There is a difference between activism and peacemaking.
Activism can sometimes be motivated principally by justice, which is good. Sometimes it can be motivated principally by a kind of anger, even righteous anger. Sometimes it can be motivated principally by vengeance. But as I see it over the past 20 years of this kind of work, the noble work of activism, to see rights restored and wrongs set right, can still miss the mark of peacemaking in light of my faith tradition.
Peacemaking is a direct reflection of the peace one possesses in their heart.
Peacemaking longs for shalom for all, oppressed and oppressor alike. Peacemaking is less about choosing a side and more about choosing the possibilities of human flourishing for all, where every person’s dignity and worth is rediscovered, oppressed and oppressor alike. Therefore, peacemaking is always concerned with revealing and upholding the truth. Therefore, peacemaking needs to see that wrongs are set right and rights are restored. Therefore, peacemaking needs to see justice. Therefore, peacemaking needs to see that systems of oppression and injustice are dismantled. Peacemaking is principally motivated by a desire to see human flourishing for all, enemies and neighbors, because that is what Christ has done for the peacemakers. It is why the peacemakers are called sons and daughters of God.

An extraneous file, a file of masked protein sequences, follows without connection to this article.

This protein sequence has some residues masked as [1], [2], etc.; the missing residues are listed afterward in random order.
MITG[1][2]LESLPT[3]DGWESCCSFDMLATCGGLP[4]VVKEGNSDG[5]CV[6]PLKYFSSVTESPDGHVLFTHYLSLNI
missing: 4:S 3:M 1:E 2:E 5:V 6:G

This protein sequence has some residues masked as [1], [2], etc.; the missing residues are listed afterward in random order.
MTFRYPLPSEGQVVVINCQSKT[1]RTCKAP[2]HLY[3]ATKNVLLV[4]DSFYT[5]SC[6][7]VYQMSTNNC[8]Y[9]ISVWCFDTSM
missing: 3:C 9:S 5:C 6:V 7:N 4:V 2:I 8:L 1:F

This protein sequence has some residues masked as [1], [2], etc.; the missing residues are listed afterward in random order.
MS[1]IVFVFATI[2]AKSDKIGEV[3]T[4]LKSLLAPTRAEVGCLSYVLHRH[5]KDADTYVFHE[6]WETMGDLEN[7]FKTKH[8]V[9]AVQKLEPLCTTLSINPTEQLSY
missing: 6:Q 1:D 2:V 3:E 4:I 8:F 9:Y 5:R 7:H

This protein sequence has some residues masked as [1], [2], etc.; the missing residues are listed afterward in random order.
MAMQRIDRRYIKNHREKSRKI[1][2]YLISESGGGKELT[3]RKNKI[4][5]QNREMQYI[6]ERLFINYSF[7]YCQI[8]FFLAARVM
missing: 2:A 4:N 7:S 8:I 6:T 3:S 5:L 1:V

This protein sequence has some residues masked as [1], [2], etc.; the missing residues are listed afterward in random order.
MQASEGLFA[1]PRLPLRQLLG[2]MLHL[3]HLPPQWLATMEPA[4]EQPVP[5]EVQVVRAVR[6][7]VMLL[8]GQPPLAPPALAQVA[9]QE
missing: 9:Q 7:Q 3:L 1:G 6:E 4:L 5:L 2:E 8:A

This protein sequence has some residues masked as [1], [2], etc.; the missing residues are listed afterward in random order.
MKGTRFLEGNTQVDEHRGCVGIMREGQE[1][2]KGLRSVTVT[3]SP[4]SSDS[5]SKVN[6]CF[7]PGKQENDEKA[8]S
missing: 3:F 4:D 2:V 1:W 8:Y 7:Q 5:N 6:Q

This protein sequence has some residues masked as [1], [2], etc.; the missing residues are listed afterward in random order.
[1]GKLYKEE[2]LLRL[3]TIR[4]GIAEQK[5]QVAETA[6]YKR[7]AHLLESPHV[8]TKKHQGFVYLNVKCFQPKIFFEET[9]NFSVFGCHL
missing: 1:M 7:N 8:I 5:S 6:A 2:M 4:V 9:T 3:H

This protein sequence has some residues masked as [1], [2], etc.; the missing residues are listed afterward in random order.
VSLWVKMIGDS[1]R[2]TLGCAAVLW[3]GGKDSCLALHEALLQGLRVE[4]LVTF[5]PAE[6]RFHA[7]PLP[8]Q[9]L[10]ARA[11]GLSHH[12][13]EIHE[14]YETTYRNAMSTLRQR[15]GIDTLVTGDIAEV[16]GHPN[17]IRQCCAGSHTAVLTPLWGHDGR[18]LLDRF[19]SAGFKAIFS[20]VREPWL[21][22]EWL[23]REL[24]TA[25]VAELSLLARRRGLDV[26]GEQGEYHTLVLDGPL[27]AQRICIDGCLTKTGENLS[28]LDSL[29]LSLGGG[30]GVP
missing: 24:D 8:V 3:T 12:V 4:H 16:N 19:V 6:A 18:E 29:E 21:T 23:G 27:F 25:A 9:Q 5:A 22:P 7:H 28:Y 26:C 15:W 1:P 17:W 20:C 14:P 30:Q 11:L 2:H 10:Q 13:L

This is also why a community of peacemakers is stronger than a community of skilled and trained warriors. Peacemakers enter into the fray with abandon and courage, and with hope, and hold within their hearts the possibility of eradicating the violence and fear with love, because we believe that no one is liberated until all are liberated.